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Adaptation Actions for Northern Hardwood Forests

Northern hardwood forests are already being affected by climate change, which creates challenges for sustaining the ecological, economic, and cultural benefits that these forests provide. There are many adaptation management actions that can address these key challenges. Adaptation actions are informed by site-specific conditions, including historical land-use legacies, and local manager knowledge and expertise.

Northern hardwoods stand of trees with fall foliage
A northern hardwoods stand.

Climate Change and Northern Hardwood Forest Ecosystems

Northern hardwood forests occur on well to moderately well-drained, fine-textured soils across much of New England and northern New York. Species including sugar maple, white ash, and basswood are dominant on sites with enriched soils while sugar maple, beech, and yellow birch tend to be dominant on poorer sites. Small to medium wind, ice, insect, and disease disturbances are common whereas stand-replacing disturbances occur every 500 years or longer. As a result, northern hardwood forests develop dense, continuous canopies of shade-tolerant trees and shade-tolerant understory plants. Northern hardwood forests are widespread across the region and occur across a variety of sites, which means that climate change will affect forests in different ways. Information from this section is summarized from a vulnerability assessment for regional forests.

Climate Impacts

Low-Moderate Vulnerability

  • Droughts could increase stress in northern hardwood forests and also raise the risk of insect and disease outbreaks, and wildfires on drier sites.
  • Increases in extreme weather events, including windstorms and high rainfall periods, may lead to more frequent or widespread windthrow and flooding impacts to infrastructure.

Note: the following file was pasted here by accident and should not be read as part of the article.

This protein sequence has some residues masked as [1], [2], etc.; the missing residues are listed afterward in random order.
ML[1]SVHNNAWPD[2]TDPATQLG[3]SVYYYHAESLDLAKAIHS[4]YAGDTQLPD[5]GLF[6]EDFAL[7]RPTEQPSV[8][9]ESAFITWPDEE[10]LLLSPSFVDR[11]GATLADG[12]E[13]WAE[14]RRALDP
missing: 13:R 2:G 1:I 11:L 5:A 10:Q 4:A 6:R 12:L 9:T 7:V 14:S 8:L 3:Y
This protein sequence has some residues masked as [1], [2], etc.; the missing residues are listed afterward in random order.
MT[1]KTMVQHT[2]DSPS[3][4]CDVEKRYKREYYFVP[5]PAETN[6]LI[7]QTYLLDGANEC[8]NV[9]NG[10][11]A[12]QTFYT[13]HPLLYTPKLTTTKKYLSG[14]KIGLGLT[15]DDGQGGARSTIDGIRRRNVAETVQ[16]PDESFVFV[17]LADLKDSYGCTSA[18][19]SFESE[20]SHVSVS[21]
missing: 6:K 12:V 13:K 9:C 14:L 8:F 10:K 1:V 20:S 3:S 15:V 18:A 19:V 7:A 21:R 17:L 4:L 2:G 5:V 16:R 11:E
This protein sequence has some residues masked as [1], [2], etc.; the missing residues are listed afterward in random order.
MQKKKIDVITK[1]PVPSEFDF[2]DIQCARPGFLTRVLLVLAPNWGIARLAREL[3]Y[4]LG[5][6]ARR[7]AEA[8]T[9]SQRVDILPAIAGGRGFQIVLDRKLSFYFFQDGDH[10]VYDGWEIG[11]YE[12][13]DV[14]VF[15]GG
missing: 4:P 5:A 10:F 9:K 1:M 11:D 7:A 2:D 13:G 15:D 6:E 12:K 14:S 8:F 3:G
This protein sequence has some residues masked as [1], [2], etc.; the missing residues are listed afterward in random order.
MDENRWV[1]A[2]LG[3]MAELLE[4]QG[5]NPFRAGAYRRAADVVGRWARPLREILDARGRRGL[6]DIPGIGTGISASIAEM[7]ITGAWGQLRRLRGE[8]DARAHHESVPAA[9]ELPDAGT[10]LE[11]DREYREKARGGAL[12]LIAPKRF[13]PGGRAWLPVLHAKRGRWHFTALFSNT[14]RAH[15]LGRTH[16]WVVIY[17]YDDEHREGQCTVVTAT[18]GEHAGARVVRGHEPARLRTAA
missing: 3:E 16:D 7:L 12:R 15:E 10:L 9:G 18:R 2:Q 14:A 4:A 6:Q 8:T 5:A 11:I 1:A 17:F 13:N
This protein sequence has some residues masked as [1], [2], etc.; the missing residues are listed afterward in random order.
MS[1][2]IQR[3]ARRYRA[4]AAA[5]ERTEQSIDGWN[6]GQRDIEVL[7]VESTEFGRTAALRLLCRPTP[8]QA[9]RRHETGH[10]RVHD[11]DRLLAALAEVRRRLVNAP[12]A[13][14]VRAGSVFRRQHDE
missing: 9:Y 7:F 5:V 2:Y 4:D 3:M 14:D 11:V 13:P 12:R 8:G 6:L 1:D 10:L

• Reduced snow cover and more frequent freeze-thaw events could exacerbate hardwood decline and limit harvest operations.
  • Forest tent caterpillars, spongy moths, and other insects may cause more damage in forests stressed by altered climate conditions. New insects such as emerald ash borer and hemlock woolly adelgid may be able to persist where introduced, since temperatures may not be consistently cold enough to kill these insects.
  • Deer populations may be able to increase with warmer winters, which may further limit regeneration of hardwood species.
  • Many invasive plants species will increase in extent or abundance in the region and out-compete native species.

Adaptive Capacity of Northern Hardwood Forests

Adaptive capacity is defined as the range of potential climate impacts a forest is exposed to and how well it can cope with these potential impacts. These factors may influence the adaptive capacity of northern hardwood ecosystems:

  • Northern hardwood forests occur across a variety of soils and landforms and contain many species, so there are many options for this ecosystem to persist.
  • Areas that are north-facing, at higher elevations, or farther north in the region are expected to undergo less change.
  • In more northern portions of the region, it is possible that sites that are currently too wet or cold to support northern hardwoods may become more suitable over time.